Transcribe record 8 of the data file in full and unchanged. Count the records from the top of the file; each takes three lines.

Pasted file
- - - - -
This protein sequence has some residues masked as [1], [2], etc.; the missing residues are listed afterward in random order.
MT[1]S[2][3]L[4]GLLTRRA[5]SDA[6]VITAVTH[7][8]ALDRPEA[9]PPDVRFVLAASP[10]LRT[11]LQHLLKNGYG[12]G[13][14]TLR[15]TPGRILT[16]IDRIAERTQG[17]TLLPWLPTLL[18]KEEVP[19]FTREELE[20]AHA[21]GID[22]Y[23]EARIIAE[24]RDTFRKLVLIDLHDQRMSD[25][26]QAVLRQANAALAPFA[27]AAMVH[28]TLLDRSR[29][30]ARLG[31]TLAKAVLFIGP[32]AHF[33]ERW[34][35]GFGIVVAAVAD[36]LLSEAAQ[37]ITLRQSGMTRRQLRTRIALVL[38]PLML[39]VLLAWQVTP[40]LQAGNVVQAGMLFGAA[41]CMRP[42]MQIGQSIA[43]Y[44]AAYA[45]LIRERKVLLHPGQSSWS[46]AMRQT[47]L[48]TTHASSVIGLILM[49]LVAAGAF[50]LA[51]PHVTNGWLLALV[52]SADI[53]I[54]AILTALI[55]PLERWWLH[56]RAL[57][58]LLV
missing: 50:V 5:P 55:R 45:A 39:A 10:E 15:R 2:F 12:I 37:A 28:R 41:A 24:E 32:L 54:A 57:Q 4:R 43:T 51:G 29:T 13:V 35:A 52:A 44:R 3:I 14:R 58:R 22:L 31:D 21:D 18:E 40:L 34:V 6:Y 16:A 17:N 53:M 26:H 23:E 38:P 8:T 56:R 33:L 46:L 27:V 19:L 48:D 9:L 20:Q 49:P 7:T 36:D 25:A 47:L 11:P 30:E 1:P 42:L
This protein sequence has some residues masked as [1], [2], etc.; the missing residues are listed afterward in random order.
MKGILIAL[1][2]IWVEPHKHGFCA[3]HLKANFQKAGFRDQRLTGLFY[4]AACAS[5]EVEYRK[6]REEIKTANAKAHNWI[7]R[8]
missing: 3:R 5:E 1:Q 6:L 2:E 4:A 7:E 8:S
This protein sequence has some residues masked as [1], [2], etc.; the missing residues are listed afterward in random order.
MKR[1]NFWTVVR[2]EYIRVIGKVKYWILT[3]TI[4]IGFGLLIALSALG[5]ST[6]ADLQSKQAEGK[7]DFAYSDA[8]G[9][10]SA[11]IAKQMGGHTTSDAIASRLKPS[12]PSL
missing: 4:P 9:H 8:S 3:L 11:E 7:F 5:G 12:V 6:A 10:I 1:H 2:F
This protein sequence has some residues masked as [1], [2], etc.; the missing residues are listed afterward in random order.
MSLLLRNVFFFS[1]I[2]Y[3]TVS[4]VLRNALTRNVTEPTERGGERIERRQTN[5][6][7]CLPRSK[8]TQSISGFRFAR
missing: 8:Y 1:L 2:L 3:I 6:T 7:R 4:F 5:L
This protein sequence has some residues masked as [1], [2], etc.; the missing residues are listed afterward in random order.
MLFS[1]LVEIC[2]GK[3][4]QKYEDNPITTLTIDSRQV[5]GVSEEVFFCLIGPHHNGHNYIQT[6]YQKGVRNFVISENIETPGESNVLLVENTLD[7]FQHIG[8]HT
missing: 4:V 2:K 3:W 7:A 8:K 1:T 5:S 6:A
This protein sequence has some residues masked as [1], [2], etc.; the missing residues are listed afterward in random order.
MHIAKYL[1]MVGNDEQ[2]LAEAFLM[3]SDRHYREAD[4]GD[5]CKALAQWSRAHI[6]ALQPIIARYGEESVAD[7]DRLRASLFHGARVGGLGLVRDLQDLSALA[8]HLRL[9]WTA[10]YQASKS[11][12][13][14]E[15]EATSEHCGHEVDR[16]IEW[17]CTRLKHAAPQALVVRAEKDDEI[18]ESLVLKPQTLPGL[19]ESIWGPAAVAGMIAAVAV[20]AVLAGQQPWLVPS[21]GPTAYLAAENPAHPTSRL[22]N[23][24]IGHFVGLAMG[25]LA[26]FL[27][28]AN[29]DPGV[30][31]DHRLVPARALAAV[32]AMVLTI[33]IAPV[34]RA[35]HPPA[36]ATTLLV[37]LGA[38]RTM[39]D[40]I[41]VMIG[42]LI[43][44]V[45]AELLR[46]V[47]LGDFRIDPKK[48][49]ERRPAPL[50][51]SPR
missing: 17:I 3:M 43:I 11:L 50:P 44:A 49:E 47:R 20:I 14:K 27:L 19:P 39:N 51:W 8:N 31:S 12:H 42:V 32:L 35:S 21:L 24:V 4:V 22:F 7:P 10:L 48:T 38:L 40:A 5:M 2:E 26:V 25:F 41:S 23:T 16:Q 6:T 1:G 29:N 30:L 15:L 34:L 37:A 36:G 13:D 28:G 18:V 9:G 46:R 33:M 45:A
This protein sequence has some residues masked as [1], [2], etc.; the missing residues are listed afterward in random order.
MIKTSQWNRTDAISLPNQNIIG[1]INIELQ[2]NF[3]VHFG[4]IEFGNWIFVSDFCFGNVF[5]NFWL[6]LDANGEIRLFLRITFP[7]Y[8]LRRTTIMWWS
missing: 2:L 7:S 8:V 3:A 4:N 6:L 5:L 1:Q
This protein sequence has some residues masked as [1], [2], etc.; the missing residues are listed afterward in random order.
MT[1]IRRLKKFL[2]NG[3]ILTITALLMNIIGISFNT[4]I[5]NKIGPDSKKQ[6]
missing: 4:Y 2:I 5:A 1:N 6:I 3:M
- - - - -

This protein sequence has some residues masked as [1], [2], etc.; the missing residues are listed afterward in random order.
MT[1]IRRLKKFL[2]NG[3]ILTITALLMNIIGISFNT[4]I[5]NKIGPDSKKQ[6]
missing: 4:Y 2:I 5:A 1:N 6:I 3:M